Meanwhile, it is becoming increasingly all too common, that not a week goes by without another atrocious story of kidnapping or assassinations. This past weekend three more t people were kidnapped, including the pharmacist and professor at the state university of Haiti, medical school, UEH, Marie Josette Malvoisin, who was kidnapped while returning home from lectures. The organization of Pharmacists of which she is a member has since published a statement calling for her release. In a similar vein, the Dean of Notre Dame University strongly condemned the brutal killing on one of their second year nursing students, Marline Flora Nérestant who was reported missing on Thursday, April 22, 2021 and found dead the next day near the l’hôpital des Petits Frères et Sœurs de Sainte-Thérèse in Tabarre.
In other news, Health officials from the Ministry of Health and Population (MSPP) inaugurated four (4) new health centers in Bahon, Grand-Pré, Bord de Mer de Limonade and Dondon from April 22nd through the 24th. The various inaugural ceremonies took place in front of first lady, Martine Moïse, Minister of Health, Marie Greta Roy Clément, the Director General at MSPP, Dr Lauré Adrien, Health Director in the Northern Department, Ernst Robert R. Jasmin and representatives of a consortium of USI-CECL and the larger communities. The four health centers were built with financing and funding from a consortium that included l’Unité de santé internationale (USI) the l’Université de Montréal (UDM) and the Centre d’études et de coopération internationale (CECI), with financial support from the Canadian government through Affaires mondiales Canada (AMC), as part of the mother-child health continuum support project, projet d’appui au continuum de santé mère-enfant (ACOSME).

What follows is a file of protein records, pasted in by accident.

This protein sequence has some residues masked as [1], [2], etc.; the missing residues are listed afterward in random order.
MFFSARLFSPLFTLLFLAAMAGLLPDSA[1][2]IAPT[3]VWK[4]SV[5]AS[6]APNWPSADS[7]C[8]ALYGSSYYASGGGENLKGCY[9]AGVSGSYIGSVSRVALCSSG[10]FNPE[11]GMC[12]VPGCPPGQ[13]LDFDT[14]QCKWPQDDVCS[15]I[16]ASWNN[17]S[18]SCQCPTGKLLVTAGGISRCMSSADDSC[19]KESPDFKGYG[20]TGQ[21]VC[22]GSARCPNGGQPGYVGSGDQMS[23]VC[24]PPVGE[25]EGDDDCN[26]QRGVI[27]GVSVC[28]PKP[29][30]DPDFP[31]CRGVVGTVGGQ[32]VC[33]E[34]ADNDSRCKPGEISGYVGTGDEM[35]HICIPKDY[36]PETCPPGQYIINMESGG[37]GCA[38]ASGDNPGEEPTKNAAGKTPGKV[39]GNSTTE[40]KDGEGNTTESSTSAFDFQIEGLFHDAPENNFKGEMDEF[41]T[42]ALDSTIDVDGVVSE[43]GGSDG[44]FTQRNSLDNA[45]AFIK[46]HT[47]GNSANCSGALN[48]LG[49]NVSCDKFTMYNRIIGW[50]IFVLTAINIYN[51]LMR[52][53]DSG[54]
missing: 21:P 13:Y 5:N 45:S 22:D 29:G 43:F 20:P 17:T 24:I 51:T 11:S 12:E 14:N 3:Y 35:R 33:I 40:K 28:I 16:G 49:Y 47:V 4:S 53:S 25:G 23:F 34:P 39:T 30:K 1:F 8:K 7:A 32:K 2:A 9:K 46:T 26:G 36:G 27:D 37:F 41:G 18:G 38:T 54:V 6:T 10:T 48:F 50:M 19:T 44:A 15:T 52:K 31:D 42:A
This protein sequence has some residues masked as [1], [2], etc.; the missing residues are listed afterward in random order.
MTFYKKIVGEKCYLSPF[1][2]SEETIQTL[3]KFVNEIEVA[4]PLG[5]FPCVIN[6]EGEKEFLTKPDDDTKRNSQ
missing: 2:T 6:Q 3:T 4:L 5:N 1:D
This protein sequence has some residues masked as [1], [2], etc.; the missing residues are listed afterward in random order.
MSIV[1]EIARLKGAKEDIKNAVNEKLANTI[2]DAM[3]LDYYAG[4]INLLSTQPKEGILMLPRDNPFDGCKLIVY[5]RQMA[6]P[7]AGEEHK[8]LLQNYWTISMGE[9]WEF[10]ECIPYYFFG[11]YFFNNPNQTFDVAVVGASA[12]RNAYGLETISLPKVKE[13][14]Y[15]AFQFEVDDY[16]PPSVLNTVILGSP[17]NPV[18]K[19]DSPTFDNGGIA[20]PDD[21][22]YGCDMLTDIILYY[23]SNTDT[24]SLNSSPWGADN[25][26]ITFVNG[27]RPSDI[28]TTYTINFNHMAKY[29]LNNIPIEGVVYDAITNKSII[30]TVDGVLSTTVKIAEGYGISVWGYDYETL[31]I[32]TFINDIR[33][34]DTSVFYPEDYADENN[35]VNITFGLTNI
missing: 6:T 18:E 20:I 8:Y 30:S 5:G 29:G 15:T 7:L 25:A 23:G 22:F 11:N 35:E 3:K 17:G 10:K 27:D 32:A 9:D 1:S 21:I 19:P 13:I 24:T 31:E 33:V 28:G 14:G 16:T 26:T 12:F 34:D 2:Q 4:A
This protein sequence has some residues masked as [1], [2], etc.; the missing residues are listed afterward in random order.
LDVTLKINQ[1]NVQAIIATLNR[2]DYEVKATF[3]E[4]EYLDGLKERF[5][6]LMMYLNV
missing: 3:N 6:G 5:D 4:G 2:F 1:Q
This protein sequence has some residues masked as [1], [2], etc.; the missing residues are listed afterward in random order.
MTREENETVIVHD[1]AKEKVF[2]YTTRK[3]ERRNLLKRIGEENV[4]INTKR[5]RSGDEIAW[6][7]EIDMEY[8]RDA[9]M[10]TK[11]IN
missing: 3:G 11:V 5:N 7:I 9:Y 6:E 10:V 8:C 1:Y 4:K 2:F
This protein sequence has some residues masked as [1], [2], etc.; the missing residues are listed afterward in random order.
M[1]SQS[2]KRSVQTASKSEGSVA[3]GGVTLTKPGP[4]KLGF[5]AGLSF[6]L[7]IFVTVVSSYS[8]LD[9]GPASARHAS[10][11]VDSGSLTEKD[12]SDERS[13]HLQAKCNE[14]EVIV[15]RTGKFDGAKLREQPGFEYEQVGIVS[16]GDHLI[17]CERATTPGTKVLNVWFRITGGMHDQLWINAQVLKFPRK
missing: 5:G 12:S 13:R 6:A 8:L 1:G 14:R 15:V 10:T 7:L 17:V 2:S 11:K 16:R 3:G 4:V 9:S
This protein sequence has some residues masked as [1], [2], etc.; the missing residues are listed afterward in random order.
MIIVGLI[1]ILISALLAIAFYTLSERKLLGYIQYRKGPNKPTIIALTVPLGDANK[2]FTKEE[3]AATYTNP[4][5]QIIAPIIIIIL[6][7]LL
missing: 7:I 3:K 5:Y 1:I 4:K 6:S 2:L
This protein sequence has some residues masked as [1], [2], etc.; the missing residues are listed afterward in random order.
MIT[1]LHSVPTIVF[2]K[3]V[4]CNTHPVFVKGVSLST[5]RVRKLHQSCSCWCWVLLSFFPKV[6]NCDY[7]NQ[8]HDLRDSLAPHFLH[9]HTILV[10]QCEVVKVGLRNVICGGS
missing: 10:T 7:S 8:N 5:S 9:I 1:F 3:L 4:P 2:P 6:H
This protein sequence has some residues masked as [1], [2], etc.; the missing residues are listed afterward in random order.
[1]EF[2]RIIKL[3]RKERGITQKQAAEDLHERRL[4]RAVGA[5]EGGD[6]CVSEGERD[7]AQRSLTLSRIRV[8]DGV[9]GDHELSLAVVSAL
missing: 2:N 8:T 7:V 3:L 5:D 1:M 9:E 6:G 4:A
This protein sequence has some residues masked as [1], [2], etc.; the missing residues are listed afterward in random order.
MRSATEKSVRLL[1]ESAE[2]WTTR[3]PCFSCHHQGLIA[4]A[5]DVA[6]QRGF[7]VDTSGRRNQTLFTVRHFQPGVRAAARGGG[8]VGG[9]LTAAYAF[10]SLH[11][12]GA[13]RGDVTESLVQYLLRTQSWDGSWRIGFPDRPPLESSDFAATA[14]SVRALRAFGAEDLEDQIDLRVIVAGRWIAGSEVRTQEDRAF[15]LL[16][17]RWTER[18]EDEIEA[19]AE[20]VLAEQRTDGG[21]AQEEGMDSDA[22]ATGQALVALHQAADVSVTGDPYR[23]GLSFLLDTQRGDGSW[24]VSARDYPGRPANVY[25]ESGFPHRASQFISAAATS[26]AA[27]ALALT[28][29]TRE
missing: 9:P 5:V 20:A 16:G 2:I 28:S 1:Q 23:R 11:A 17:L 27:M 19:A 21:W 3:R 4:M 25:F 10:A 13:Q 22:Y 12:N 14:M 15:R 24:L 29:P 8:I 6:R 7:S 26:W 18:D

Finally, the Ministry of Agriculture and natural resources and development, MARNDR, is organizing an agro-gastronomy and craft fair in Cap-Haïtien from April 29 through May 1, 2021 to celebrate Workers Day under the theme “Ann jere dlo pou chanje lavi”. A series of local products from different parts of the country will be showcased and made available to consumers who will be taking part in the fair. In addition, cultural activities including debates and conferences will mark the two-day event, giving the opportunity to the north to show the world what they have to offer. Planning is afoot to make this a success and Cap Haïtien, with its classy restaurants and bars on the Boulevard du Cap-Haïtien ready to welcome hundreds of exhibitors, artists, tens of thousands of tasters, revelers and tourists from across the country and beyond.